New from Simon & Schuster

Behind the Book

When people talk to me about what I do, they often ask “Which comes first, the writing or the drawing?” But the truth is, it isn’t normally that clear. Each book starts differently, with a muddle of drawing and text, which I think if you are both writing and illustrating is a good thing.

Picture books are special because to make them work well, they rely on both the images and the text to tell the story. One doesn’t make sense without the other, which is fantastic because it relies on the reader’s imagination to interpret what is going on.

When I came to make The Odd Egg, I didn’t have a story in my head at all, just a character. A duck.

I love ducks. There’s something so comical about them. I love the way they waddle, the way they quack, and that their beaks feel just like plastic (if you’re lucky enough to get that close!). 

I spent a long time drawing my duck in different situations before I decided that my book was going to be about a duck who felt left out because he was the only bird who hadn’t laid an egg. 

I had an image in my mind of a row of different sized eggs, and thought it would be fun if the child could actually “hatch” each of the eggs themselves.  

It was a fun book to draw. It looks deceptively simple, but it was very difficult to get all the split pages to line up!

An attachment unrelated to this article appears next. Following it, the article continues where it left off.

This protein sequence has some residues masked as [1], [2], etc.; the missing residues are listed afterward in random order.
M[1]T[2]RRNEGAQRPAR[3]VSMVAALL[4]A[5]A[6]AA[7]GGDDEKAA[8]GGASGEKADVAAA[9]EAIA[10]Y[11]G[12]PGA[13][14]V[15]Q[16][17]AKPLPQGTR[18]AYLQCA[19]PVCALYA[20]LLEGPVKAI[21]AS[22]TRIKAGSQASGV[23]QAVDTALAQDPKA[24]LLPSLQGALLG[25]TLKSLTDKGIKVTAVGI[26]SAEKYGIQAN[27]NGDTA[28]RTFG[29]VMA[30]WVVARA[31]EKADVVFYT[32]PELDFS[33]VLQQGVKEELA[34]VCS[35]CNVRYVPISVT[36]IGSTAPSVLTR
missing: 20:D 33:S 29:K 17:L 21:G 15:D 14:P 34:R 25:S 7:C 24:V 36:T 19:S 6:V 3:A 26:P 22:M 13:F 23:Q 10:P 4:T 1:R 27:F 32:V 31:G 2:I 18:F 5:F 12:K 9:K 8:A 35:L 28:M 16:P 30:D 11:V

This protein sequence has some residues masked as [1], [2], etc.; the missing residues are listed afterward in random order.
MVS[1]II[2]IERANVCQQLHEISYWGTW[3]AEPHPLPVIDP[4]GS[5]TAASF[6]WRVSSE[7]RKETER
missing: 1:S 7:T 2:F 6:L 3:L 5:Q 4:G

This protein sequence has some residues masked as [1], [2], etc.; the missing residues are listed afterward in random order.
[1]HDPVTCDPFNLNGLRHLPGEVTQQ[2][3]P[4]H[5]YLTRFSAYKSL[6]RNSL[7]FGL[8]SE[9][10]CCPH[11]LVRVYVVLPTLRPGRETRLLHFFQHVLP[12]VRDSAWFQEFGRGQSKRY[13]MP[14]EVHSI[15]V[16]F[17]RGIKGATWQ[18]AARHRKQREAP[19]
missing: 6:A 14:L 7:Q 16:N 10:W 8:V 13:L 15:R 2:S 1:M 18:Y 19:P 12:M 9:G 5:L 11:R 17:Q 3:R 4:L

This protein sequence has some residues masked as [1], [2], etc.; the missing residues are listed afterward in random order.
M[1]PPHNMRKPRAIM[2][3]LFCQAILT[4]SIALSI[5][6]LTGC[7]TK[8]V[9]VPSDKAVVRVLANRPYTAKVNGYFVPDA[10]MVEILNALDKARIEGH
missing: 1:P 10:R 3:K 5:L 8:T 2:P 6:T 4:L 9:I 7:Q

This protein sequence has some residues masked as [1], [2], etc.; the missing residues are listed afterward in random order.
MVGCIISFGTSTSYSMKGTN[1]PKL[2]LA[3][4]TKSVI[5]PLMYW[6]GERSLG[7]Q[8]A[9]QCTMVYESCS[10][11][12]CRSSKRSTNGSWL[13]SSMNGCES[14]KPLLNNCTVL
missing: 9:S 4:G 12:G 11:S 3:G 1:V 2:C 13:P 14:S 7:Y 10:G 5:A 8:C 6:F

In the end all of the eggs hatch—but you’ll have to read it to see if Duck gets his much-longed-for baby!
From the Desk Of . . . Emily Gravett

 

When people talk to me about what I do, they often ask “Which comes first, the writing or the drawing?” But the truth is, it isn’t normally that clear. Each book starts differently, with a muddle of drawing and text, which I think if you are both writing and illustrating is a good thing.

 

Picture books are special because to make them work well, they rely on both the images and the text to tell the story. One doesn’t make sense without the other, which is fantastic because it relies on the reader’s imagination to interpret what is going on.

 

When I came to make The Odd Egg, I didn’t have a story in my head at all, just a character. A duck.

 

I love ducks. There’s something so comical about them. I love the way they waddle, the way they quack, and that their beaks feel just like plastic (if you’re lucky enough to get that close!).

 

I spent a long time drawing my duck in different situations before I decided that my book was going to be about a duck who felt left out because he was the only bird who hadn’t laid an egg.

 

I had an image in my mind of a row of different sized eggs, and thought it would be fun if the child could actually “hatch” each of the eggs themselves. 

 

It was a fun book to draw. It looks deceptively simple, but it was very difficult to get all the split pages to line up!

 

In the end all of the eggs hatch—but you’ll have to read it to see if Duck gets his much-longed-for baby!

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